Esoterica: As usual in any group, one notices what can only be called “natural talent.” One young girl was using negative space effectively, cutting in and keeping her images general and strong. One doesn’t need to point it out, but it’s noticed. In a kindergarten, one feels the need to encourage equally. In art, everyone who plays wins.
‘I love painting’
Let kids paint on their own
by Colleen Lauter, Mooresville, IN, USA
About a year ago I started a children’s monthly art class at the local women’s shelter. I quickly learned that they just want to paint! I know from personal experience that art is good therapy, so I offer an idea of something to do, then I let them go and help if they ask. That rarely happens though. They just enjoy the creativity. One boy who was about 14 or so painted his picture entirely in black, with a tiny red heart on the tree that was part of the painting. He then gave it to his mother. It really touched my heart and said a lot about how he was feeling with what he was going through in his life. The joy is in the journey, and offering children a chance to express themselves through painting is such a gift for them.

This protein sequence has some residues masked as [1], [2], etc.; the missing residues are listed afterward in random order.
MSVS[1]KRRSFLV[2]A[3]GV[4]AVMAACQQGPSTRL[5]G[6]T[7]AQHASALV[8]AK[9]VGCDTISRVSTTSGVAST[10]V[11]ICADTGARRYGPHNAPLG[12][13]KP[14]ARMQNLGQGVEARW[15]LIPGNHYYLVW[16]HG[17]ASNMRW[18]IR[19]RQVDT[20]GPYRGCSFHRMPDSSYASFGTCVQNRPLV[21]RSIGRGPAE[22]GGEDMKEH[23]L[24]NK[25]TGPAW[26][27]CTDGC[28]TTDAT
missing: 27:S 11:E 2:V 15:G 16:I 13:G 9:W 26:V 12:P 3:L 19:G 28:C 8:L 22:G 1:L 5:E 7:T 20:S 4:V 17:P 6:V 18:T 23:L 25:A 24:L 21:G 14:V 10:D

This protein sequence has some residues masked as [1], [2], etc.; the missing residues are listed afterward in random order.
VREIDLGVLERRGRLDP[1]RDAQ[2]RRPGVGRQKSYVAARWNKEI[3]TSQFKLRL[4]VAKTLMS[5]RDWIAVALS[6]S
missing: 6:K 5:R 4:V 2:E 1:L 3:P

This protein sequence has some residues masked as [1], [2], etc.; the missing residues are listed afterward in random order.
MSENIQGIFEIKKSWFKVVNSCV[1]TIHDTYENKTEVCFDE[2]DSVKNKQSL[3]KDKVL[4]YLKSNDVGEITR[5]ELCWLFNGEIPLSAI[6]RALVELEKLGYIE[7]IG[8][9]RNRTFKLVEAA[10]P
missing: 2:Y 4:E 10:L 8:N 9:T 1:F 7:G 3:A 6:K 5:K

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Age driven originality
by Jacqui Douglas, Australia
I wonder what their art play would have been like if you had not shown them a demo and any of your pictures until after they had played with the paint. Children of this age are very influenced by what they see and want to try and copy what they have seen. When this does not work they lose interest. Before this age of kindergarten say around 2-3yrs it is quite different, they do not look or even want to try and copy anyone else’s art. They use their own voice and play. I have found that with little people it is best to have all the colours in pots with a brush for each colour, two large jars of water, one for the dirty water and one to keep the brushes clean before putting into the paint again. I have found littlies do stick to this very well if you set them up from the start.
(RG note) Thanks, Jacqui. This group of 4 to 5 year olds went their own way and followed their own inclinations. I think the only thing the demo might have helped them with was that they could go right to it, but they seemed to do that anyway. On a previous occasion with 8 and 9 year olds they all tried something like what I showed them.
Results using a prepared drawing
by Dee Dwight, Lake Michigan